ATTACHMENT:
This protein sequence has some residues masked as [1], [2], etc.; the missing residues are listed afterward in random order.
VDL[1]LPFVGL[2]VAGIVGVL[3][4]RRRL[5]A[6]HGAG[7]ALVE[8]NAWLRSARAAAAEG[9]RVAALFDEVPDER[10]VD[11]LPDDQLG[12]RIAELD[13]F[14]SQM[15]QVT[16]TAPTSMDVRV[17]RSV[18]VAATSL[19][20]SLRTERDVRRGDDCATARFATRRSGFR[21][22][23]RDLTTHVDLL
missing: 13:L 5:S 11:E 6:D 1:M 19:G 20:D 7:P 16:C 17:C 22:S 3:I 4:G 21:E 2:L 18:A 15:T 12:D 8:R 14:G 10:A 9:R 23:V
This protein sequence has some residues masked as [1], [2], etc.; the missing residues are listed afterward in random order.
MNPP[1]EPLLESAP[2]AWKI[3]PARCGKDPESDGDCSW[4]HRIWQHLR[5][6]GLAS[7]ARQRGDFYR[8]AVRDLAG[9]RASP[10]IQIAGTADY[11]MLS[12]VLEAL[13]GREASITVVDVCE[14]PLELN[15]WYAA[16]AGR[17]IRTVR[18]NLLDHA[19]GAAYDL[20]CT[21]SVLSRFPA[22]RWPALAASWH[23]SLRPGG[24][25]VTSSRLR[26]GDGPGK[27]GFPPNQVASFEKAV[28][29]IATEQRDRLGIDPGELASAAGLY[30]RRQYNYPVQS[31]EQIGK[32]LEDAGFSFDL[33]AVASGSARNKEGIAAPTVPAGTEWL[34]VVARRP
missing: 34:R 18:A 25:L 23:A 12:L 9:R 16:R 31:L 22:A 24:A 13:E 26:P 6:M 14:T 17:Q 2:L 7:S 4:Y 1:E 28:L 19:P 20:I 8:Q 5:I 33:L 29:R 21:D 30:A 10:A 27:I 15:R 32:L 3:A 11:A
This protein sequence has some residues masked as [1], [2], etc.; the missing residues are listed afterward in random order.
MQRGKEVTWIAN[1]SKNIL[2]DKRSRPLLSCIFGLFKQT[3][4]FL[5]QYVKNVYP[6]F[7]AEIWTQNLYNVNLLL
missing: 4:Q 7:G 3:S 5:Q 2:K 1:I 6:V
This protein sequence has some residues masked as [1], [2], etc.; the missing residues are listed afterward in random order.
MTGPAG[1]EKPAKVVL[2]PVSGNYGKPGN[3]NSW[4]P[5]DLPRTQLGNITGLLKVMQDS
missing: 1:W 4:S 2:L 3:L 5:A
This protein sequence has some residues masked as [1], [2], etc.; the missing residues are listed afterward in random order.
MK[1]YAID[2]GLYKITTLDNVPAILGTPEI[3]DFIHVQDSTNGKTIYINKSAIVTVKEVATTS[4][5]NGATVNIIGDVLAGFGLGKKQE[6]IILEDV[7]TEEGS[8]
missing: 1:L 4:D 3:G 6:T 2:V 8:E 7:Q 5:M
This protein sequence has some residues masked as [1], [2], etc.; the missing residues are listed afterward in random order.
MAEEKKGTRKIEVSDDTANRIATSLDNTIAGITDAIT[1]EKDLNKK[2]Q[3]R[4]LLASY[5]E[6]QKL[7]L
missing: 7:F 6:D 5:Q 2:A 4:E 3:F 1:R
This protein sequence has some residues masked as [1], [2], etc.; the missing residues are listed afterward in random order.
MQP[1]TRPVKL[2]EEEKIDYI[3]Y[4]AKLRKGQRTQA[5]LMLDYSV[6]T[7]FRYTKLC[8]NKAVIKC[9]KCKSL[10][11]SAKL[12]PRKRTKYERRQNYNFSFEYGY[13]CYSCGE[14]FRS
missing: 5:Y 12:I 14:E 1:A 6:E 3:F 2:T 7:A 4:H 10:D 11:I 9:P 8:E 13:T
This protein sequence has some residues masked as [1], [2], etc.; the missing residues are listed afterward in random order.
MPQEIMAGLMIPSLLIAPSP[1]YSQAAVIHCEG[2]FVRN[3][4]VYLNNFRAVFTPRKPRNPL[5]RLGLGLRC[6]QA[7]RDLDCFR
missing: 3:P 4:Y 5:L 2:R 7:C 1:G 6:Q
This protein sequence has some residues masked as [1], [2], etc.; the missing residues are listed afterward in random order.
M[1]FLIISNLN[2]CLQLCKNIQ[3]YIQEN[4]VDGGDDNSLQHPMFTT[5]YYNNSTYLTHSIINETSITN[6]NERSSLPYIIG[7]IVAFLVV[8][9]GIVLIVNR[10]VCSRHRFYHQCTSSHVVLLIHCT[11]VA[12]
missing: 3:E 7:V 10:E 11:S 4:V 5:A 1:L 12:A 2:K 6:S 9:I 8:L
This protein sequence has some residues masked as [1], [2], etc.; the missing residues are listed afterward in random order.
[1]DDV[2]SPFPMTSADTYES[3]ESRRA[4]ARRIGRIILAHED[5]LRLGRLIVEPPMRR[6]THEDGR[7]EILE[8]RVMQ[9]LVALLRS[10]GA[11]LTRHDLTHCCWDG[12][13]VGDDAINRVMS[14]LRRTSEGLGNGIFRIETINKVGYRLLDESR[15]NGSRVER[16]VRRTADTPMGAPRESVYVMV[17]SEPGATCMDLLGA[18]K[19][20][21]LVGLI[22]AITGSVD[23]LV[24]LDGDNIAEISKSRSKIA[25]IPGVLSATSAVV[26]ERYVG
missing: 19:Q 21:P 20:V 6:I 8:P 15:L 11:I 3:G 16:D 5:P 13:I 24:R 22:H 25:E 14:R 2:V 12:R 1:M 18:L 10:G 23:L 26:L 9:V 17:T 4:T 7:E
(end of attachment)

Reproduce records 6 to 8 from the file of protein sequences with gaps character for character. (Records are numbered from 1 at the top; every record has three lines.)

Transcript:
This protein sequence has some residues masked as [1], [2], etc.; the missing residues are listed afterward in random order.
MAEEKKGTRKIEVSDDTANRIATSLDNTIAGITDAIT[1]EKDLNKK[2]Q[3]R[4]LLASY[5]E[6]QKL[7]L
missing: 7:F 6:D 5:Q 2:A 4:E 3:F 1:R
This protein sequence has some residues masked as [1], [2], etc.; the missing residues are listed afterward in random order.
MQP[1]TRPVKL[2]EEEKIDYI[3]Y[4]AKLRKGQRTQA[5]LMLDYSV[6]T[7]FRYTKLC[8]NKAVIKC[9]KCKSL[10][11]SAKL[12]PRKRTKYERRQNYNFSFEYGY[13]CYSCGE[14]FRS
missing: 5:Y 12:I 14:E 1:A 6:E 3:F 2:T 7:A 4:H 10:D 11:I 9:P 8:E 13:T
This protein sequence has some residues masked as [1], [2], etc.; the missing residues are listed afterward in random order.
MPQEIMAGLMIPSLLIAPSP[1]YSQAAVIHCEG[2]FVRN[3][4]VYLNNFRAVFTPRKPRNPL[5]RLGLGLRC[6]QA[7]RDLDCFR
missing: 3:P 4:Y 5:L 2:R 7:C 1:G 6:Q